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In Part 1 of this post, I evaluated the 8 Nuget packages currently available that list support for the BLAKE2 hashing algorithm(s). My original goal was to identify the best ones, to see if I could improve on them by using the new X86 SIMD Intrinsics support in .NET Core 2.1. I found that of those 8 published packages, exactly one was both RFC-compliant and acceptably fast. That was an implementation of BLAKE2s (blake2s-net), which is the lesser-used of the BLAKE2 variants. There were zero acceptable implementations of BLAKE2b available on Nuget, although there was a good implementation (Blake2Sharp) available in source form on GitHub.

With the current state being such a mess, it would be difficult to not improve on it, but I’ll have a go anyway.

How fast is BLAKE2?

To start, though, I want to take a step back and look at where things stand using those current best .NET implementations of BLAKE2. If you read up on the benefits of BLAKE2, one of its selling points is that it is simple to implement and has excellent performance in software-only implementations. In fact, it’s claimed to be faster than the much-less-secure MD5, which is still commonly used for file fingerprinting because of its low calculation cost.

I figured I would check that claim out by comparing those winning C# implementations of BLAKE2 against MD5, SHA-256 and SHA-512 to see how they stack up. One factor that’s often overlooked is that different hashing algorithms are designed for optimal processing on different architectures. BLAKE2b is supposed to be faster than BLAKE2s on 64-bit platforms and the opposite should be true on 32-bit. Similarly, SHA512 should be faster in 64-bit while SHA256 should be faster in 32-bit. I decided to test all the algorithms head-to-head on both platforms using BenchmarkDotNet to see if all those assumptions were true in .NET land.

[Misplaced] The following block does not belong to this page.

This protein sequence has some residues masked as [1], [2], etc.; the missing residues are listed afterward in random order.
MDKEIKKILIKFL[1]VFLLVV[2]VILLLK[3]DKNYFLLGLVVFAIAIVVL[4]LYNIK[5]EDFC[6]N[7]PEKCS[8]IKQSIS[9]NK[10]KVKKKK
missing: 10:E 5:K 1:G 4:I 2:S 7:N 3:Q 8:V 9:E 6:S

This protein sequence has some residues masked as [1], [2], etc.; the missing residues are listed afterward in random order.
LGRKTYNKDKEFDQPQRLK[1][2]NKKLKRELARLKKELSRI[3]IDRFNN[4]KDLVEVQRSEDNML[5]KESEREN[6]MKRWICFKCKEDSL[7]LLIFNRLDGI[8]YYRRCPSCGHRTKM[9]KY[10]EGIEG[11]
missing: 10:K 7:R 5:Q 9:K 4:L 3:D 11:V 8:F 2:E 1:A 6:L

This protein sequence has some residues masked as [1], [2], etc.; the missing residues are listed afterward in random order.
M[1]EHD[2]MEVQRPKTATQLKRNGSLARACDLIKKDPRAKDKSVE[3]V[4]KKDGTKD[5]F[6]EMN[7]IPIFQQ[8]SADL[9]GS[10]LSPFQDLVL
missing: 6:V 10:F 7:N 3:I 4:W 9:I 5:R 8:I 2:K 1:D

My environment (updated to .NET Core 2.1 final after Part 1):

BenchmarkDotNet=v0.10.14, OS=Windows 10.0.17134
Intel Xeon CPU E3-1505M v6 3.00GHz, 1 CPU, 8 logical and 4 physical cores
Frequency=2929685 Hz, Resolution=341.3336 ns, Timer=TSC
.NET Core SDK=2.1.300
  [Host]     : .NET Core 2.1.0 (CoreCLR 4.6.26515.07, CoreFX 4.6.26515.06), 64bit RyuJIT
  DefaultJob : .NET Core 2.1.0 (CoreCLR 4.6.26515.07, CoreFX 4.6.26515.06), 64bit RyuJIT

And the results:

      Method | Platform |      Mean |     Error |    StdDev | Allocated |
------------ |--------- |----------:|----------:|----------:|----------:|
 Blake2Sharp |      X64 |  16.91 ms | 0.3498 ms | 0.4164 ms |     864 B |
 blake2s-net |      X64 |  22.54 ms | 0.1468 ms | 0.1301 ms |     536 B |
         MD5 |      X64 |  21.13 ms | 0.2073 ms | 0.1939 ms |       0 B |
      SHA256 |      X64 |  46.57 ms | 0.4872 ms | 0.4557 ms |       0 B |
      SHA512 |      X64 |  28.16 ms | 0.2036 ms | 0.1905 ms |     304 B |
             |          |           |           |           |           |
 Blake2Sharp |      X86 | 170.02 ms | 1.0865 ms | 1.0163 ms |     712 B |
 blake2s-net |      X86 |  37.44 ms | 0.1919 ms | 0.1602 ms |       0 B |
         MD5 |      X86 |  20.21 ms | 0.1491 ms | 0.1395 ms |       0 B |